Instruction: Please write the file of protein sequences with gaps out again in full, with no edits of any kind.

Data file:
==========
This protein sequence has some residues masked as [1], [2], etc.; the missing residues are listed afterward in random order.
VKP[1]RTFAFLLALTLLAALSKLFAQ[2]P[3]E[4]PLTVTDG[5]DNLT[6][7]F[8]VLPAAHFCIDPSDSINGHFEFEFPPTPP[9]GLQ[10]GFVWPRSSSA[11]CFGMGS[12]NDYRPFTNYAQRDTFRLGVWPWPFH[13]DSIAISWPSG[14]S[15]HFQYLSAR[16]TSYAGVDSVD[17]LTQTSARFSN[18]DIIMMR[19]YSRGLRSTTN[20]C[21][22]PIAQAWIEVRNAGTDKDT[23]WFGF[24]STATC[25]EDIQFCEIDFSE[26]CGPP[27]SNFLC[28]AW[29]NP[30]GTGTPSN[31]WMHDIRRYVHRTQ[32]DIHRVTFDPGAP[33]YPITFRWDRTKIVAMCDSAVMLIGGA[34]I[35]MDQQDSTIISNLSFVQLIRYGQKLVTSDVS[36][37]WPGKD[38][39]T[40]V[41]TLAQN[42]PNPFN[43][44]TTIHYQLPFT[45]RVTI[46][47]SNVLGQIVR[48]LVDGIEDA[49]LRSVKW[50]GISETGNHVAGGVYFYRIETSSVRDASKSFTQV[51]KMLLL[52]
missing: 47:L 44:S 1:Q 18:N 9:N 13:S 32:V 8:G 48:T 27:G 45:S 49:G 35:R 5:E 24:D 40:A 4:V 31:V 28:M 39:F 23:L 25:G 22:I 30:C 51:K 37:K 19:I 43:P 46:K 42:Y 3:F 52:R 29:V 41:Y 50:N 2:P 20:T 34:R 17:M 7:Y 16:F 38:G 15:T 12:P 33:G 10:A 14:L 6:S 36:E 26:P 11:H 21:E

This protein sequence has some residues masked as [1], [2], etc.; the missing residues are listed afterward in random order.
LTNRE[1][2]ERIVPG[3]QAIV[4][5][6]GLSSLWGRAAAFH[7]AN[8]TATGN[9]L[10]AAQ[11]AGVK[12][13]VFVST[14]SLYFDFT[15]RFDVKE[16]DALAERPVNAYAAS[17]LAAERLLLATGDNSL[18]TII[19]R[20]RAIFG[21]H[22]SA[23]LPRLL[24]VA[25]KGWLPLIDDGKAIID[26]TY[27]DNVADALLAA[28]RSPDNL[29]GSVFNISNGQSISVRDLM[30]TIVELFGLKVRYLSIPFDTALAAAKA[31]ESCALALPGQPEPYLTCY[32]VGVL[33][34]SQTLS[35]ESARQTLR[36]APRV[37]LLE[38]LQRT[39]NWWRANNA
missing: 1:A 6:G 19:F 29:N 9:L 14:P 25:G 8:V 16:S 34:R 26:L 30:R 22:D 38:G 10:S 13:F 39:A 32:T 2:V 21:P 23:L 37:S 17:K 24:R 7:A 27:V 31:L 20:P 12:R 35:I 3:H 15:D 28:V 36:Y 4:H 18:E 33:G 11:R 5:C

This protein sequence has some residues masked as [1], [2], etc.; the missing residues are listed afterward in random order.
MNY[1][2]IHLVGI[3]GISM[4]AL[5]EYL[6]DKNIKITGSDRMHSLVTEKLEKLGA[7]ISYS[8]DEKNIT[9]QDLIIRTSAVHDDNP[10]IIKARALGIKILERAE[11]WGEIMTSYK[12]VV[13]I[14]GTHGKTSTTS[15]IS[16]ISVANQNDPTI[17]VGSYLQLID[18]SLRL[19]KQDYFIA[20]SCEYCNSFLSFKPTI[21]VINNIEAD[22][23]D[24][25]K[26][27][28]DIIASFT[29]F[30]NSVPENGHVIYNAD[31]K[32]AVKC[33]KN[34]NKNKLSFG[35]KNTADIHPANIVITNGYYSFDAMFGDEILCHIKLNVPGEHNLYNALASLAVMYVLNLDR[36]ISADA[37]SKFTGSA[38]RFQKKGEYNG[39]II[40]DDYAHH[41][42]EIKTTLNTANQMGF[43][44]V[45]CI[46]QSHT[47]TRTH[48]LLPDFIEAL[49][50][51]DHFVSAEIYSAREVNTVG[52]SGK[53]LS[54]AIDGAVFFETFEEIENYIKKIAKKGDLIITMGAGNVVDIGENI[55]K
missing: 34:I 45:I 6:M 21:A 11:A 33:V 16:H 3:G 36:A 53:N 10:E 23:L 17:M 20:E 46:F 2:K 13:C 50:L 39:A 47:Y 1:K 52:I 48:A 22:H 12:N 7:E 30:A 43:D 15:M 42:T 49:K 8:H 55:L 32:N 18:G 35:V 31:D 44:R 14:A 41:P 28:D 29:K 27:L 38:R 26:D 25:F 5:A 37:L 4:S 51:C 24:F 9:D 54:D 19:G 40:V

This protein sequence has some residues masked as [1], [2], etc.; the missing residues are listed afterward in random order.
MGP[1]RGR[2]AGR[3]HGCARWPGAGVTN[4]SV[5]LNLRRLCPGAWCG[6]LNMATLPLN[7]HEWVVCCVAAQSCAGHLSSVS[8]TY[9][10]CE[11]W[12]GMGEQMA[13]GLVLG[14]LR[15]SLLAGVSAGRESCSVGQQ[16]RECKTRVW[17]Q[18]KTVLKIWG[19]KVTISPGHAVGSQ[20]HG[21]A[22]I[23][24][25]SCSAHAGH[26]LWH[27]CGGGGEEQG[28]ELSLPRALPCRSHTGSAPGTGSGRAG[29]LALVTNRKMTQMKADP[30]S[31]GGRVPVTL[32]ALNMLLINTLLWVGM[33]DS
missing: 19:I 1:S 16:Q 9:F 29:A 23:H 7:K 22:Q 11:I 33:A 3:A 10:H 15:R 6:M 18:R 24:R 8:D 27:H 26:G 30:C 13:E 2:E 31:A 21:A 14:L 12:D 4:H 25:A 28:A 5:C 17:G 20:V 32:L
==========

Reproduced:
This protein sequence has some residues masked as [1], [2], etc.; the missing residues are listed afterward in random order.
VKP[1]RTFAFLLALTLLAALSKLFAQ[2]P[3]E[4]PLTVTDG[5]DNLT[6][7]F[8]VLPAAHFCIDPSDSINGHFEFEFPPTPP[9]GLQ[10]GFVWPRSSSA[11]CFGMGS[12]NDYRPFTNYAQRDTFRLGVWPWPFH[13]DSIAISWPSG[14]S[15]HFQYLSAR[16]TSYAGVDSVD[17]LTQTSARFSN[18]DIIMMR[19]YSRGLRSTTN[20]C[21][22]PIAQAWIEVRNAGTDKDT[23]WFGF[24]STATC[25]EDIQFCEIDFSE[26]CGPP[27]SNFLC[28]AW[29]NP[30]GTGTPSN[31]WMHDIRRYVHRTQ[32]DIHRVTFDPGAP[33]YPITFRWDRTKIVAMCDSAVMLIGGA[34]I[35]MDQQDSTIISNLSFVQLIRYGQKLVTSDVS[36][37]WPGKD[38][39]T[40]V[41]TLAQN[42]PNPFN[43][44]TTIHYQLPFT[45]RVTI[46][47]SNVLGQIVR[48]LVDGIEDA[49]LRSVKW[50]GISETGNHVAGGVYFYRIETSSVRDASKSFTQV[51]KMLLL[52]
missing: 47:L 44:S 1:Q 18:N 9:N 13:S 32:V 8:G 48:T 27:G 45:S 49:G 35:R 5:E 24:D 40:A 4:V 31:V 28:M 39:F 23:L 25:G 22:I 30:C 51:K 37:K 19:I 43:P 46:K 42:Y 3:F 52:R 29:V 41:Y 50:N 2:P 20:T 34:R 17:M 7:Y 16:F 38:G 15:T 12:P 33:G 10:A 14:L 6:S 36:E 26:P 11:H 21:E

This protein sequence has some residues masked as [1], [2], etc.; the missing residues are listed afterward in random order.
LTNRE[1][2]ERIVPG[3]QAIV[4][5][6]GLSSLWGRAAAFH[7]AN[8]TATGN[9]L[10]AAQ[11]AGVK[12][13]VFVST[14]SLYFDFT[15]RFDVKE[16]DALAERPVNAYAAS[17]LAAERLLLATGDNSL[18]TII[19]R[20]RAIFG[21]H[22]SA[23]LPRLL[24]VA[25]KGWLPLIDDGKAIID[26]TY[27]DNVADALLAA[28]RSPDNL[29]GSVFNISNGQSISVRDLM[30]TIVELFGLKVRYLSIPFDTALAAAKA[31]ESCALALPGQPEPYLTCY[32]VGVL[33][34]SQTLS[35]ESARQTLR[36]APRV[37]LLE[38]LQRT[39]NWWRANNA
missing: 1:A 6:G 19:F 29:N 9:L 14:P 25:G 8:V 16:S 34:R 26:L 30:R 22:D 38:G 10:S 13:F 39:A 32:T 2:V 21:P 23:L 37:S 17:K 24:R 7:A 27:V 31:L 20:P 12:R 35:I 3:H 15:D 28:V 36:Y 4:H 18:E 33:G 11:R 5:C

This protein sequence has some residues masked as [1], [2], etc.; the missing residues are listed afterward in random order.
MNY[1][2]IHLVGI[3]GISM[4]AL[5]EYL[6]DKNIKITGSDRMHSLVTEKLEKLGA[7]ISYS[8]DEKNIT[9]QDLIIRTSAVHDDNP[10]IIKARALGIKILERAE[11]WGEIMTSYK[12]VV[13]I[14]GTHGKTSTTS[15]IS[16]ISVANQNDPTI[17]VGSYLQLID[18]SLRL[19]KQDYFIA[20]SCEYCNSFLSFKPTI[21]VINNIEAD[22][23]D[24][25]K[26][27][28]DIIASFT[29]F[30]NSVPENGHVIYNAD[31]K[32]AVKC[33]KN[34]NKNKLSFG[35]KNTADIHPANIVITNGYYSFDAMFGDEILCHIKLNVPGEHNLYNALASLAVMYVLNLDR[36]ISADA[37]SKFTGSA[38]RFQKKGEYNG[39]II[40]DDYAHH[41][42]EIKTTLNTANQMGF[43][44]V[45]CI[46]QSHT[47]TRTH[48]LLPDFIEAL[49][50][51]DHFVSAEIYSAREVNTVG[52]SGK[53]LS[54]AIDGAVFFETFEEIENYIKKIAKKGDLIITMGAGNVVDIGENI[55]K
missing: 34:I 45:I 6:M 21:A 11:A 33:V 16:H 3:G 36:A 53:N 10:E 23:L 17:M 20:E 46:F 2:K 13:C 50:L 39:A 47:Y 1:K 52:I 48:A 22:H 12:N 7:E 30:A 43:D 15:M 42:T 49:K 8:H 55:L 32:N 18:G 35:V 31:D 44:R 14:A 41:P 28:D 29:K 27:L 38:R 26:D 25:F 5:A 37:L 4:S 51:C 24:F 9:D 54:D 19:G 40:V

This protein sequence has some residues masked as [1], [2], etc.; the missing residues are listed afterward in random order.
MGP[1]RGR[2]AGR[3]HGCARWPGAGVTN[4]SV[5]LNLRRLCPGAWCG[6]LNMATLPLN[7]HEWVVCCVAAQSCAGHLSSVS[8]TY[9][10]CE[11]W[12]GMGEQMA[13]GLVLG[14]LR[15]SLLAGVSAGRESCSVGQQ[16]RECKTRVW[17]Q[18]KTVLKIWG[19]KVTISPGHAVGSQ[20]HG[21]A[22]I[23][24][25]SCSAHAGH[26]LWH[27]CGGGGEEQG[28]ELSLPRALPCRSHTGSAPGTGSGRAG[29]LALVTNRKMTQMKADP[30]S[31]GGRVPVTL[32]ALNMLLINTLLWVGM[33]DS
missing: 19:I 1:S 16:Q 9:F 29:A 23:H 7:K 22:Q 11:I 33:A 3:A 10:H 15:R 6:M 18:R 24:R 8:D 27:H 26:G 30:C 13:E 2:E 31:A 21:A 14:L 12:D 4:H 25:A 28:A 5:C 17:G 20:V 32:L